“The Old Covenant”
8. What did Jehovah conclude with Jacob’s offspring at Sinai, and what did this have to do with the Abrahamic covenant?
8 When Jacob and his sons moved into Egypt, they were an extended family, but their descendants left Egypt as a large body of populous tribes. (Exodus 1:5-7; 12:37, 38) Before Jehovah brought them to Canaan, he led them southward to the foot of a mountain named Horeb (or, Sinai) in Arabia. There, he made a covenant with them. This came to be called “the old covenant” in relation to “the new covenant.” (2 Corinthians 3:14) By means of the old covenant, Jehovah administered in an illustrative way the fulfillment of his covenant with Abraham.
9. (a) What four things did Jehovah promise through the Abrahamic covenant? (b) What further prospects did Jehovah’s covenant with Israel open up, and on what condition?
9 Jehovah explained to Israel the terms of this covenant: “If you will strictly obey my voice and will indeed keep my covenant, then you will certainly become my special property out of all other peoples, because the whole earth belongs to me. And you yourselves will become to me a kingdom of priests and a holy nation.” (Exodus 19:5, 6) Jehovah had promised that Abraham’s seed would (1) become a great nation, (2) be given victory over their enemies, (3) inherit the land of Canaan, and (4) be a channel for blessings to the nations. Now he revealed that they themselves could inherit these blessings as his special people, Israel, “a kingdom of priests and a holy nation,” if they would obey his commands. Did the Israelites agree to enter into this covenant? They answered as one person: “All that Jehovah has spoken we are willing to do.”—Exodus 19:8.
10. How did Jehovah organize the Israelites into a nation, and what did he expect of them?
10 Hence, Jehovah organized the Israelites into a nation. He gave them laws regulating worship and civil life. He also provided a tabernacle (later, a temple in Jerusalem) and a priesthood to render sacred service in the tabernacle. Keeping the covenant meant obeying Jehovah’s laws and, especially, worshiping only him. The first of the Ten Commandments that were the nucleus of those laws was: “I am Jehovah your God, who have brought you out of the land of Egypt, out of the house of slaves. You must not have any other gods against my face.”—Exodus 20:2, 3.
Blessings Through the Law Covenant
11, 12. In what ways were the promises in the old covenant fulfilled toward Israel?
11 Were the promises in the Law covenant fulfilled toward Israel? Did Israel become “a holy nation”? As descendants of Adam, the Israelites were sinners. (Romans 5:12) Still, under the Law, sacrifices were offered to cover their sins. Regarding the sacrifices offered on the annual Atonement Day, Jehovah said: “On this day atonement will be made for you to pronounce you clean. You will be clean from all your sins before Jehovah.” (Leviticus 16:30) When faithful, therefore, Israel was a holy nation, cleansed for Jehovah’s service. But this clean condition depended on their obeying the Law and continually offering sacrifices.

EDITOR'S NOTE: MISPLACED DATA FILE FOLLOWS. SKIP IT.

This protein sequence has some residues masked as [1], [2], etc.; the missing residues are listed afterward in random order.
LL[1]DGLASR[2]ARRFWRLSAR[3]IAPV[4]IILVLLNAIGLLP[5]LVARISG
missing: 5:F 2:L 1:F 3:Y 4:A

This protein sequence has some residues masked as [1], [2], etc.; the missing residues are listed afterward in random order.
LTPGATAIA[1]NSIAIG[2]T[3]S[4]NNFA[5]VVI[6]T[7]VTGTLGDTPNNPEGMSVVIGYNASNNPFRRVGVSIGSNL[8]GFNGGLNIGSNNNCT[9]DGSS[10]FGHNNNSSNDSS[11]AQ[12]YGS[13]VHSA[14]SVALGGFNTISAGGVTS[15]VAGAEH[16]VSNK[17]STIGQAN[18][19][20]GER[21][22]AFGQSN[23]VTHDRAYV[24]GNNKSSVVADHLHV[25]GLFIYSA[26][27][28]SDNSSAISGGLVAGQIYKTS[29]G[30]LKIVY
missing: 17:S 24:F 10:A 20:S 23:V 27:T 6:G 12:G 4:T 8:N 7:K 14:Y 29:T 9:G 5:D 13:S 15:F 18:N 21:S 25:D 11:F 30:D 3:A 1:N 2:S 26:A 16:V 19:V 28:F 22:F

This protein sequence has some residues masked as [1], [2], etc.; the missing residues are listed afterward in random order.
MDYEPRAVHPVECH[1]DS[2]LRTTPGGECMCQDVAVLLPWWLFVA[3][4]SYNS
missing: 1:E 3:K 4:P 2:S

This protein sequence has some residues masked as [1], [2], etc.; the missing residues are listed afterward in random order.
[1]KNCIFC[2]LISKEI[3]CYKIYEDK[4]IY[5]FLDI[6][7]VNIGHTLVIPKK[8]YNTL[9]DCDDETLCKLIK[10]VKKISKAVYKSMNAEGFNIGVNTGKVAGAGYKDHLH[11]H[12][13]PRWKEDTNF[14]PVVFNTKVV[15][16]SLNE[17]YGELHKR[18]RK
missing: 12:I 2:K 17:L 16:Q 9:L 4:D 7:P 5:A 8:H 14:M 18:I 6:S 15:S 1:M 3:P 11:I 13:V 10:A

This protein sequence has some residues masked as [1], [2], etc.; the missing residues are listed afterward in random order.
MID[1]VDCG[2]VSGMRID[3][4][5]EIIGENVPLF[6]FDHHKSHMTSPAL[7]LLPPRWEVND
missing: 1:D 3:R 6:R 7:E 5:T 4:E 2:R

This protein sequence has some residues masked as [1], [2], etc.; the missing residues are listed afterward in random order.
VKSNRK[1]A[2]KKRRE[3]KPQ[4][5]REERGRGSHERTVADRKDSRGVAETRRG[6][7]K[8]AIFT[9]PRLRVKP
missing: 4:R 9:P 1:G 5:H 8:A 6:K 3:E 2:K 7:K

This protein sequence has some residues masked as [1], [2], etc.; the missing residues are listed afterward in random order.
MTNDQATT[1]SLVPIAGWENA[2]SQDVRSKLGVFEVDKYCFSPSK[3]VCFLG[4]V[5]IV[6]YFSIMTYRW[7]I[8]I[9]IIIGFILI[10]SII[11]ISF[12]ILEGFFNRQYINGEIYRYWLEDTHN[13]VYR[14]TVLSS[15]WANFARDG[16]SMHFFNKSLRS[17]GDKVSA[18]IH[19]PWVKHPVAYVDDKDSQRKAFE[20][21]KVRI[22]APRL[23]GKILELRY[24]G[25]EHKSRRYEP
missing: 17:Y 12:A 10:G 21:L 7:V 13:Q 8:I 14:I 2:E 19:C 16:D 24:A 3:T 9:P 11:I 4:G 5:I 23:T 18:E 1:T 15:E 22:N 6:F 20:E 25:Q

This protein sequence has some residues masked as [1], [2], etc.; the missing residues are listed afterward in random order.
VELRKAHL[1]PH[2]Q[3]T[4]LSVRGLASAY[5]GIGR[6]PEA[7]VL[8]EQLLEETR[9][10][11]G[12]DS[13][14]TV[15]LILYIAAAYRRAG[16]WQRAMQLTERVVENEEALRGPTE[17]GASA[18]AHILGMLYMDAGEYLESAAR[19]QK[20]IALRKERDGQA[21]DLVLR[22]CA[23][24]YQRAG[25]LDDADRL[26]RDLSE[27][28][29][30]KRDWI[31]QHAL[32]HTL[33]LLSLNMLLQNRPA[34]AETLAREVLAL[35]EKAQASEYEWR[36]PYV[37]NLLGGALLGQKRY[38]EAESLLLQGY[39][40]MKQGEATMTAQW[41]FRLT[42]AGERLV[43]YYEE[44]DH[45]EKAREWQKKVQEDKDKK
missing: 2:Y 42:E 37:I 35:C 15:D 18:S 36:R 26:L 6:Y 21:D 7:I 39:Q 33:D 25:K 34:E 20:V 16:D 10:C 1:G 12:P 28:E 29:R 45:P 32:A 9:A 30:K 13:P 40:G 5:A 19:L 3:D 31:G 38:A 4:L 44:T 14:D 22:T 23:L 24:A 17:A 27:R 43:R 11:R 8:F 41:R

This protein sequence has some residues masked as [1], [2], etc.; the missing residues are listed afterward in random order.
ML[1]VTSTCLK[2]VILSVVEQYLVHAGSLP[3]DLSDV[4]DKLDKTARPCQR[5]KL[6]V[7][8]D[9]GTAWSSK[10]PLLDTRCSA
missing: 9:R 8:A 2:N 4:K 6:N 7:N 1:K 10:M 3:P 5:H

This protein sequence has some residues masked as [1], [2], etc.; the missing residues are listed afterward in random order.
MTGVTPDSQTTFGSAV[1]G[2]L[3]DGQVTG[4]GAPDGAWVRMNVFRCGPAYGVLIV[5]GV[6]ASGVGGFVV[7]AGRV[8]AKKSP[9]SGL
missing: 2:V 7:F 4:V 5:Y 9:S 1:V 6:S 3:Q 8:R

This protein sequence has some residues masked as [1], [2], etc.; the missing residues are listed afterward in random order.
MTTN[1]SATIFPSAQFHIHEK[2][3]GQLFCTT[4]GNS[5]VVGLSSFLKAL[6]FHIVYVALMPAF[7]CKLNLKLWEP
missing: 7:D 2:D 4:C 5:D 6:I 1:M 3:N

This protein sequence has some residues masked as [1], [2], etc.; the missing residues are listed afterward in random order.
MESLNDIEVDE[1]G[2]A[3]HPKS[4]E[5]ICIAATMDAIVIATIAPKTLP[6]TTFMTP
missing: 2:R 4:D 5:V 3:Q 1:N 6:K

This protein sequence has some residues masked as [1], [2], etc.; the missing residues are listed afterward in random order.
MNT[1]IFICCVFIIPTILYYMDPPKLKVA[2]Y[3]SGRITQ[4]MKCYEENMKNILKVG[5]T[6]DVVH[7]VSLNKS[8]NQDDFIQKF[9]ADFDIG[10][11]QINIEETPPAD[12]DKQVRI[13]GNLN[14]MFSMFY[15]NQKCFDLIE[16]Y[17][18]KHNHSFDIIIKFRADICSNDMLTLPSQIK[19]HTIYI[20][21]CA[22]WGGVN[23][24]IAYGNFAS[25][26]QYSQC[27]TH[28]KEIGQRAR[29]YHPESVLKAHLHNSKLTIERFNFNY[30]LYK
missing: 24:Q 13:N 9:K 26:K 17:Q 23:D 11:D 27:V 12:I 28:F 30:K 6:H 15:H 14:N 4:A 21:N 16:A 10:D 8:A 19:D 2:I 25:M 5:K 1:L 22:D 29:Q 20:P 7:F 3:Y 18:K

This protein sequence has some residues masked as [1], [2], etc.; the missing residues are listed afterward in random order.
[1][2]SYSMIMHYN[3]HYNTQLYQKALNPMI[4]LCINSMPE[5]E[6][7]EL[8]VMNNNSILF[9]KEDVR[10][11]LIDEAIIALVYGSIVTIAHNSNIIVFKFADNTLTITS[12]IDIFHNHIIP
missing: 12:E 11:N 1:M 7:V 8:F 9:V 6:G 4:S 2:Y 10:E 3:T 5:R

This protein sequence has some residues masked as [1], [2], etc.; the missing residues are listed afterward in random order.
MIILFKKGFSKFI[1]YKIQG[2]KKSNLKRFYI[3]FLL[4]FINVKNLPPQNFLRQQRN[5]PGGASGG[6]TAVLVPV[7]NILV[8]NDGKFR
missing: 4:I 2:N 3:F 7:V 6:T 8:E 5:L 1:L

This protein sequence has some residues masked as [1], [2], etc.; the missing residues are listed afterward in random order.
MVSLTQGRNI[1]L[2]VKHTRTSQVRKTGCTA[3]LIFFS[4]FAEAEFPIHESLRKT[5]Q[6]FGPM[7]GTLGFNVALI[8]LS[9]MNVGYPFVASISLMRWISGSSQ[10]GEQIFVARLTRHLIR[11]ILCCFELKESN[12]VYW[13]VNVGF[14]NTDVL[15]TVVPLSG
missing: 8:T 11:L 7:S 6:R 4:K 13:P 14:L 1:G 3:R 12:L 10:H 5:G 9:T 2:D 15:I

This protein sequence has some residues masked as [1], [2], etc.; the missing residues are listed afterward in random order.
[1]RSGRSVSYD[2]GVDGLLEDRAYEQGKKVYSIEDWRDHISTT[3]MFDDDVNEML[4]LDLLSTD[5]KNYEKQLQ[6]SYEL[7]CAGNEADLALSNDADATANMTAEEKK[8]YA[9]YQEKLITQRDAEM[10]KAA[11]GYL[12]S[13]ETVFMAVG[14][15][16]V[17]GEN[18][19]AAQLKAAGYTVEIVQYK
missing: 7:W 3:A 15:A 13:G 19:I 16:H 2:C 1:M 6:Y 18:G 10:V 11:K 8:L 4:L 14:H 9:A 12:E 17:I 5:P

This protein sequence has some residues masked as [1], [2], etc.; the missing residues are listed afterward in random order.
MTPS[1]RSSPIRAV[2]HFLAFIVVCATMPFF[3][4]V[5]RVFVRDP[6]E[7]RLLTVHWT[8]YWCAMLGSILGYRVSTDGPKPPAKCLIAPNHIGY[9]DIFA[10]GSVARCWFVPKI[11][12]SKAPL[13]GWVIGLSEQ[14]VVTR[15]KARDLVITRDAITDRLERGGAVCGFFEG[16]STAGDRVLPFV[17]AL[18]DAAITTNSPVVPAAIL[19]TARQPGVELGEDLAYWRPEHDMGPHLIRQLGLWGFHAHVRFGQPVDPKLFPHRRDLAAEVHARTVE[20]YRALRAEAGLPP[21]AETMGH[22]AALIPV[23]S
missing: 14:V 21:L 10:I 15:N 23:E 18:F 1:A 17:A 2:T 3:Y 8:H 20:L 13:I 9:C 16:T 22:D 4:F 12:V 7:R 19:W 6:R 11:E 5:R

12 Did Israel become “a kingdom of priests”? Right from the start, it was a kingdom, with Jehovah as heavenly King. (Isaiah 33:22) Further, the Law covenant included provisions for a human kingship, so that later Jehovah was represented by kings ruling in Jerusalem. (Deuteronomy 17:14-18) But was Israel a kingdom of priests? Well, it had a priesthood rendering sacred service at the tabernacle. The tabernacle (later, the temple) was the center of pure worship for Israelites and also for non-Israelites. And the nation was the sole channel of revealed truth to mankind. (2 Chronicles 6:32, 33; Romans 3:1, 2) All faithful Israelites, not just Levitical priests, were Jehovah’s “witnesses.” Israel was Jehovah’s “servant,” formed to ‘recount his praise.’ (Isaiah 43:10, 21) Many humble foreigners saw Jehovah’s power in behalf of his people and were attracted to pure worship. They became proselytes. (Joshua 2:9-13) But only one tribe actually served as anointed priests.
Proselytes in Israel
13, 14. (a) Why can it be said that proselytes were not participants in the Law covenant? (b) How did proselytes come under the Law covenant?
13 What was the standing of such proselytes? When Jehovah made his covenant, it was only with Israel; those of the “vast mixed company,” although present, were not named as participants. (Exodus 12:38; 19:3, 7, 8) Their firstborn were not taken into account when the ransom price for the firstborn of Israel was calculated. (Numbers 3:44-51) Decades later when the land of Canaan was divided between the Israelite tribes, nothing was set aside for non-Israelite believers. (Genesis 12:7; Joshua 13:1-14) Why? Because the Law covenant was not made with proselytes. But proselyte men were circumcised in obedience to the Law. They observed its regulations, and they benefited from its provisions. Proselytes as well as Israelites came under the Law covenant.—Exodus 12:48, 49; Numbers 15:14-16; Romans 3:19.